Matt suggested that, taken together, these advantages mean that vanadium flow batteries are the right technology for projects designed to integrate renewables onto the electricity grid. Matt explained that while lithium-ion batteries have done an excellent job of demonstrating the importance of storage, they will not be able to meet all energy storage needs. Instead, Invinity’s vanadium-flow batteries are much better suited for applications requiring multiple cycles per day and higher durations. In fact, Invinity has the fundamental vision that the shift towards renewables will stall without energy storage. Without storage to manage intermittency increasing renewable generation may detract from, not contribute to, the goal of having a dependable, economical and clean future electric grid.


Q: How can energy storage change the dynamics of the duck curve situation in California?

A: What we are able to do is absorb the four to six hours of energy between say 10am and 3pm, when the sun is really shining but demand is often not as high; this in effect shortens the “duck’s wings”. That energy is stored for a few hours, and then released into the grid during the evening peak, reducing the steepness and height of the “duck’s neck”. This ability to mitigate the duck curve is probably the most valuable place we can start to address these intermittency problems.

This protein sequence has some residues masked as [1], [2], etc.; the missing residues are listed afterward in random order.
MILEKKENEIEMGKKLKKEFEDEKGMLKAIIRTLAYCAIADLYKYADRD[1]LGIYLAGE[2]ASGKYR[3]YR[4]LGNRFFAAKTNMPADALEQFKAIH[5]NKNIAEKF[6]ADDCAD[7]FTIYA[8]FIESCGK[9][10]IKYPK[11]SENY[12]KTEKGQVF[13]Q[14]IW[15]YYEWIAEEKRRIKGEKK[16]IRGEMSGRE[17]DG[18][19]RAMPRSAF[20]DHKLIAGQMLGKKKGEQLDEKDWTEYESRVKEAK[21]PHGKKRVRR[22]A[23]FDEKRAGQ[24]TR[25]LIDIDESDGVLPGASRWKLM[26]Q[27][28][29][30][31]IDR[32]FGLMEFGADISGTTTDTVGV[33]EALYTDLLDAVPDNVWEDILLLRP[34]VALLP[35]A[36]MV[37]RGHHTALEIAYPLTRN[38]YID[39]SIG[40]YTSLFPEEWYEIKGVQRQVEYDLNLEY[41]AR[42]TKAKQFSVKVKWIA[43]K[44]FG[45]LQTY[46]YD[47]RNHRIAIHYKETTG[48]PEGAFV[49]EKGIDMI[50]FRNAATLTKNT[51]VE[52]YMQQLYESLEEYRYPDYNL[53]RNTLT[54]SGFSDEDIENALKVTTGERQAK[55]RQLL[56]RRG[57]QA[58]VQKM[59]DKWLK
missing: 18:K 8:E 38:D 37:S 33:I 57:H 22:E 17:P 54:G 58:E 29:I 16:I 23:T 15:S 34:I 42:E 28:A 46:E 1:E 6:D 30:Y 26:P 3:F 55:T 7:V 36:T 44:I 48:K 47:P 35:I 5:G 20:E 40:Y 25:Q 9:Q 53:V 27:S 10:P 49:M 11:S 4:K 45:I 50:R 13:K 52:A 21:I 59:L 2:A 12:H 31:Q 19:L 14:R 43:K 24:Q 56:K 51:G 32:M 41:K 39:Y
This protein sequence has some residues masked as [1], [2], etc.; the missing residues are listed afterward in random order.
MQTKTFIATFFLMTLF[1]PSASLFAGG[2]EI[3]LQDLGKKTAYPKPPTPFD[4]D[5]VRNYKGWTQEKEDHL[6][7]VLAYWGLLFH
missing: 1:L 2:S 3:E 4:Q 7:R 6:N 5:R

Q: Does a vanadium battery need to be heated or cooled for optimum performance?

A: One of the benefits of the technology is that, unlike lithium batteries which like to be kept at about 22 degrees, vanadium batteries are actually at their most efficient between 30 and 40 degrees Celsius. So it’s a good fit from the perspective of solar applications, though there is a need for some additional cooling in hotter climates like South Australia. We did worry about cold temperatures, especially in Canada. For example, one of the first projects we delivered was in Iowa. A week after we delivered, it was the weekend in 2018 where they had the polar vortex and these liquid filled batteries where suddenly exposed to -30 degrees Celsius temperatures. It turns out that they were fine: the concentration of battery acid in our batteries is very similar to what you’d see in a conventional automotive battery, and so they don’t freeze down to some pretty cold temperatures.